On Doctrinal Statements

On Doctrinal Statements…

As I’ve been struggling with the idea and manifestations of church in our world, or at least in my context, I’ve done a ton of reading, listening, questioning and processing. This isn’t to suggest by any means that I’m claiming any sort of expertise on the church. This is just part of my process of being honest with where I’m at.

One criticism that I receive, as do many within Christianity or faith communities that may be done with church but still holding on to the faith part of things, is that we just are critical and don’t offer solutions on how to fix things. This blog, as well as the others I hope will follow, aren’t concrete, nor even always doable solutions, but rather me trying to have conversations where perhaps we can all work together to find better ways to do and be church. I no longer accept the answer “because it’s how we’ve always done things” or “change is slow”.

I also agree, and feel it deeply in my sometimes cynical soul that deconstruction can’t be a full time, life long journey without some form of construction or reconstruction. That looks very different for many people, and so my words are more dreams and ideas than what I think is for everyone.

The piece of church that I struggle with deeply and feel is often more harmful and divisive than good is Doctrinal statements.

I get that many see them as unifying and making sure people have the same general values and beliefs, but in my experience, that’s rarely the outcome. I want to share openly how I’ve run into doctrinal statements that have helped push me away from church.

One of the more recent churches I was part of had their list of (10?) doctrinal statements. The one that most bothered me was along these lines:

-We at ______ church believe in God’s creation of two genders and God’s blessing of the sacred marriage covenant between one man and one woman.

If this was about being loyal or about loving who you are with, cool! Instead it targets and excludes. For one, if someone doesn’t fit the male or female stereotypes, they aren’t welcome.

*by welcome I don’t mean welcome to show up, get hugged and feel free to tithe. By welcome I mean become fully part of the community. Able to teach, preach, serve, lead in any capacity that any cishet individual can. That’s being welcome.

Not only that, as I am a straight man, but for me, I either have to sign this contract to agree that my LGBTQ2S+ friends have something wrong with them, or choose not to sign (which is what I did), meaning I can’t fully participate in the church. This isn’t to conflate the damage done to my LGBTQ2S+ friends with the inconvenience it brings to me.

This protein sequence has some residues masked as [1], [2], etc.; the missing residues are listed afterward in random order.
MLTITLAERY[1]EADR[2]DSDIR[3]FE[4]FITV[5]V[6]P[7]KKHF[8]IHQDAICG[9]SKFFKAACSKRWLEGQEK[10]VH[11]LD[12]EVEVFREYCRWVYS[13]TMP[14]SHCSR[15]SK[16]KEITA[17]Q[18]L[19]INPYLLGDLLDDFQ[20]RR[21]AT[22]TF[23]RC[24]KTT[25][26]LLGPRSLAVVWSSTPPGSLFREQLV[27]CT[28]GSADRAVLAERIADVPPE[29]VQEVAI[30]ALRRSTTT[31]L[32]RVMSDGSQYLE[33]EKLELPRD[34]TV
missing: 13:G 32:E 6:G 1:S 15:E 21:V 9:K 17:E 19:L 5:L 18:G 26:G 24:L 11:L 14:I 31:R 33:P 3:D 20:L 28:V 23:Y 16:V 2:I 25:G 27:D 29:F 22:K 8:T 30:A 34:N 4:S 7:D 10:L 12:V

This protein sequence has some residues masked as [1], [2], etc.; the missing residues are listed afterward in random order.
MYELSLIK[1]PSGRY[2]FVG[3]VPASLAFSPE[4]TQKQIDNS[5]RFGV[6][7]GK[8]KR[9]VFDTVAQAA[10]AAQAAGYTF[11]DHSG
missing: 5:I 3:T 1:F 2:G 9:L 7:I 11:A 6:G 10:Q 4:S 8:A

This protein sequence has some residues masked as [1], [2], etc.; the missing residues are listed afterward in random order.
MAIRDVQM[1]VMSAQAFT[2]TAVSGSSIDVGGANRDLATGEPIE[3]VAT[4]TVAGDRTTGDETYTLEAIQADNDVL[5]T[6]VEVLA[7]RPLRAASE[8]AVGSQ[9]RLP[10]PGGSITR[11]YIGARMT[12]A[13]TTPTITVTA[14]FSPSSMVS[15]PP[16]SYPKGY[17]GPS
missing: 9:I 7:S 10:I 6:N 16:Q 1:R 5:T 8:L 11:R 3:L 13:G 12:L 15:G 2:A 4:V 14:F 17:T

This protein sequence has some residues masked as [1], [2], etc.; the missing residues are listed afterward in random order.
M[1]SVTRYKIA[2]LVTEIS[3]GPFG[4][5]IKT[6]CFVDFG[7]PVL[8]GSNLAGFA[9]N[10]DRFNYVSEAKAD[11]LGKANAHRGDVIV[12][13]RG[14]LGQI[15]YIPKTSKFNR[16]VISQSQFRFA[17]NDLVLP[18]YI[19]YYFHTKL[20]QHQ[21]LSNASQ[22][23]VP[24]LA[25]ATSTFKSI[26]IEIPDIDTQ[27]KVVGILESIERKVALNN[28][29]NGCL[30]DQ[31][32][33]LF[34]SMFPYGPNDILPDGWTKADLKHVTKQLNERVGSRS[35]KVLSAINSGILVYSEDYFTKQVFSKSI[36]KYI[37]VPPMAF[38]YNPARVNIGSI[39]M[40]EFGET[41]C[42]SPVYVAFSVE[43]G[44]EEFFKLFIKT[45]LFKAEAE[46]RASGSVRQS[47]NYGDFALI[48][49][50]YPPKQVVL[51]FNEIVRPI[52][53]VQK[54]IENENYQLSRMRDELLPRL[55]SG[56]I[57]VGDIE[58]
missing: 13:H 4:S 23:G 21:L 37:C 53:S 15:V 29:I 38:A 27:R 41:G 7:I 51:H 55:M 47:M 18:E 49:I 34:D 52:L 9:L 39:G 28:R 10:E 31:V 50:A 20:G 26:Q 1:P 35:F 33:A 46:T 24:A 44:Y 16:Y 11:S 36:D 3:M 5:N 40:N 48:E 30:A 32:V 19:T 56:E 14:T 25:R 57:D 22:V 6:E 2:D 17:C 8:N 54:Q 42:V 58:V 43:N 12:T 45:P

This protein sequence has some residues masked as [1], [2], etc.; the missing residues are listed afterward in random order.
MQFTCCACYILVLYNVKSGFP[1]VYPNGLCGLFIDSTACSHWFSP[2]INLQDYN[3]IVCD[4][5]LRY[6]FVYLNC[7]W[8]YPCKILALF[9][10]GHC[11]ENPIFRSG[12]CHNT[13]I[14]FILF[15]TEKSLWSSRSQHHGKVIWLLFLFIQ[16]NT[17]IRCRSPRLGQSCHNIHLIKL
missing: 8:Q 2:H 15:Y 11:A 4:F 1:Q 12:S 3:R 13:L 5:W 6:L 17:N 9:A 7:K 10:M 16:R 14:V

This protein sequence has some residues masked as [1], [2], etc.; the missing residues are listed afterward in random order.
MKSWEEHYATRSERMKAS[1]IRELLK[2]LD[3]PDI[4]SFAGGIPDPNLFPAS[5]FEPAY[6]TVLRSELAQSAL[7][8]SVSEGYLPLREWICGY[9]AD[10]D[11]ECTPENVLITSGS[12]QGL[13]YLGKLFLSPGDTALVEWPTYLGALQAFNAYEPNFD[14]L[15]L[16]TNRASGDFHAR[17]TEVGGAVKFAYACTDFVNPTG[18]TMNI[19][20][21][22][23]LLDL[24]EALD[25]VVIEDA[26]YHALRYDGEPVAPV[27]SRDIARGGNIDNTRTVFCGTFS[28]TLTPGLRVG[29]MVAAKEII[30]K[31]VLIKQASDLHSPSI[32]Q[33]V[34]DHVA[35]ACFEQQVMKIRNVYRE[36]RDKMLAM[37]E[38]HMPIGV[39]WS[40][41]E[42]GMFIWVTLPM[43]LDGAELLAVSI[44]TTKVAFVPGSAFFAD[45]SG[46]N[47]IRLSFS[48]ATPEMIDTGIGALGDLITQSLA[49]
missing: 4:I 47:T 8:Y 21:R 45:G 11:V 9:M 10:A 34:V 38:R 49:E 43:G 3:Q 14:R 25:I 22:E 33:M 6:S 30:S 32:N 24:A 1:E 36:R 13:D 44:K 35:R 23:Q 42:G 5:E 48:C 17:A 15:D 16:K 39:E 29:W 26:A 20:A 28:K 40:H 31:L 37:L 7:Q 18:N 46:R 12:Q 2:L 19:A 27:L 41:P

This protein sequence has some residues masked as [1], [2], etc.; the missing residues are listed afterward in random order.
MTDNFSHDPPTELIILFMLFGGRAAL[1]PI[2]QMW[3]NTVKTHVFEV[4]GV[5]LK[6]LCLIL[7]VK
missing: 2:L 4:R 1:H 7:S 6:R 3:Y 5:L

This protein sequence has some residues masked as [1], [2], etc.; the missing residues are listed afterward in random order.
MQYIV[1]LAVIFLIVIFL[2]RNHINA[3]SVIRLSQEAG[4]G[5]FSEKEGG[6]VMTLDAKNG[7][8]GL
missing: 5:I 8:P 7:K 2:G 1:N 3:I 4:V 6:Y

This is one of the reasons why I refuse to sign doctrinal statements. At the very least, I haven’t seen one worth signing.

The other part of doctrinal statements that I find foolish, is that it suggests that once you are “in”, your mind can’t be changed. What if someone is questioning a doctrine? Signing the statement makes it seem like you are agreeing that it is a primary view of one’s faith, and any form of questioning or doubting isn’t allowed, or at the very least isn’t encouraged.

So my solution? Get rid of doctrinal statements.

Another possible solution?

Have doctrinal statements like this:

-I believe in the inherent goodness in every human. I believe that each and every person is made in the Image of God.

-All are welcome… welcome to come, be, doubt, struggle, doubt, and seek healing.

-The Table is open. It isn’t our table, but it belongs to Jesus and Jesus emphatically invites all to humbly receive.

I suppose it’s the same general issue with the “Sinner’s prayer”. Once you say the magical phrase, you are in? Then what? What if we are all in, and then are free to question, doubt, adapt, grow and change?

I found this especially relevant when listening to our new friend Mitchell Anderson talk about some of the key beliefs within the United Church. It’s assumed and acknowledged that mistakes have happened and will happen, and that we must be all open to change personally, and as a church. Here is a link to the conversation: https://podcasts.apple.com/ca/podcast/shipwreck-over-safety/id1440693402?i=1000492345219

As per usual, this isn’t a doctrinal statement itself, but rather an attempt at opening conversation. I’ve shared my opinion, and now I’d love to hear your thoughts!

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